Monday, February 04, 2019

on real monsters

I've been a bit conflicted over whether to watch or pay any mind to the new Netflix documentary on Ted Bundy mostly since over the past couple of years what was once a slight fascination with serial killers has become kind of a magnetic repulsion.  I had this weird moment in New Orleans a couple years back at the Death Museum, surveying the serial killer letters, and suddenly was a little nauseous about the particularly gross mysogyny that typically accompanies serial murderers (well, cases like Dahmer & Gacy aside, but I feel like the dynamics are similar, just oriented toward other demographics.) There is something distasteful about elevating these men, even for their monstrousness, in a culture where today's variants--the school shooters, church shooters, the mass killers are not stalking the bushes anymore, but just coming out in the open and taking lives.  Or even the general levels of violence propagated against women by men.  Is this elevation, even the horror factor of it, not attention that should be leveled elsewhere?

This of course, says the girl who writes about dead girls all the time--who even now has been doing research on HH Holme's Murder Castle and doomed Hollywood starlets like The Black Dahlia. The documentary framed the 70's, post Manson, was the dawn of the serial killer, which of course is not exactly true, obviously with the above topics and a long history of serial murderers but just that the 70's allowed television to spread the news of them far and wide. Also, for police, the dots were easier to connect I imagine. So,  I found myself turning it on during a slow Sunday morning while I ate breakfast and worked on some writing things, but soon was watching with a bit more attention and thinking about a world that produces these sorts of monsters and fear. 

Certainly, having been born in 1974, my childhood took place in the shadows of this  fear. This was why you never got in cars with strangers. Why you checked the backseat of your car.  Never walked alone at night.   In Illinois, a teenager was shoved into the trunk of her car in broad daylight and found months later floating in a river.  In the late 80's, a mere mile or so from our house, a prostitute was found in the forest preserve.  I've written about this before, the fear you instinctually learn to have as a woman in the world at odds with the desire for freedom.  Danger vs. knowledge.   I remember amidst an avalanche of horror movies that posed these dangers a tv movie version of Ted Bundy that posed him as a charismatic killer.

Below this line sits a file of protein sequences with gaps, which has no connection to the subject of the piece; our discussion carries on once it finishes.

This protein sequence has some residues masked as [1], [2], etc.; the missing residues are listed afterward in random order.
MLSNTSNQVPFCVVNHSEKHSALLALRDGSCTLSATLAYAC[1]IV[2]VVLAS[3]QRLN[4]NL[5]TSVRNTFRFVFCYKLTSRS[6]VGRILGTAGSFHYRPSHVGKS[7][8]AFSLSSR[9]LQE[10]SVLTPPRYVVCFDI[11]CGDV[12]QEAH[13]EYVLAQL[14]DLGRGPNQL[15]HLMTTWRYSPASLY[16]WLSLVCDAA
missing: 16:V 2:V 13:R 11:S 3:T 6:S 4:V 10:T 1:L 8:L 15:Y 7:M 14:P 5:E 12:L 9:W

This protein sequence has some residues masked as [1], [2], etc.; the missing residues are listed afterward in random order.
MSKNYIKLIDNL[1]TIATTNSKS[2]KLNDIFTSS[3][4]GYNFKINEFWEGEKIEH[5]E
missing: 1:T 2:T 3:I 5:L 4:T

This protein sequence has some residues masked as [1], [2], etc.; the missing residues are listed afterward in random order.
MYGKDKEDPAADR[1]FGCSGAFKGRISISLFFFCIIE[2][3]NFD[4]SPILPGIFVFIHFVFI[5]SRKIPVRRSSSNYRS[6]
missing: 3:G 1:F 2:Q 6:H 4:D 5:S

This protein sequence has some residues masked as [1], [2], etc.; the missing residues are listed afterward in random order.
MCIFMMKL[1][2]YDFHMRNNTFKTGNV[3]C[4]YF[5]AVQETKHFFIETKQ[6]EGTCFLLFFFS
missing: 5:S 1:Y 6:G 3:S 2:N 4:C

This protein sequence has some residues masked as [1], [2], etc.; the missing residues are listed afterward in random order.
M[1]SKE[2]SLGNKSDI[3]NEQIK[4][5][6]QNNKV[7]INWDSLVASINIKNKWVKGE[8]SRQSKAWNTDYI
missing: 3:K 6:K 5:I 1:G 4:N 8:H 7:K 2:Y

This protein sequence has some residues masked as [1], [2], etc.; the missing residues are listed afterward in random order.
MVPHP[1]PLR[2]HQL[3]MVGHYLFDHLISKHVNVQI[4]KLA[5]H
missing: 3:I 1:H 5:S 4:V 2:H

The documentary brings it up, and a friend mentioned it the other day, that Bundy's crimes were something that could ONLY happen in a world where women moved about freely without male accompaniment, went to college on their own.  Even 20 years before, women were much more sheltered--certainly not living alone in houses. Much like Satanic Panic arose from women leaving the household and careful watching over their children 24/7, this particular sort of killing--young, unsupervised, women, added fodder to the world's argument that it wasn't safe for women to move about with such freedom.

You watch something like this and it makes you wonder how someone, even the violence aside, could be so self-deluded--Bundy's story of himself to himself vs, how those around him describe him, and yet I've met people--been once close friends with, even dated, people who share similar personality tendencies if not the violence. Fuck, another recent Netflix doc about that Fyre festival creator is very much the same--not murder, but gross self-delusion.  And beyond this, the same sort of toxic white mail entitlement that still guides today's violence. (and that same toxicity that made him think he would continue to do it.)  Also the presentation, the conventional attractiveness and reasonably well-spokeness that at first allowed people to continue to believe he was innocent and allowed him to present as something else than the monster he was.

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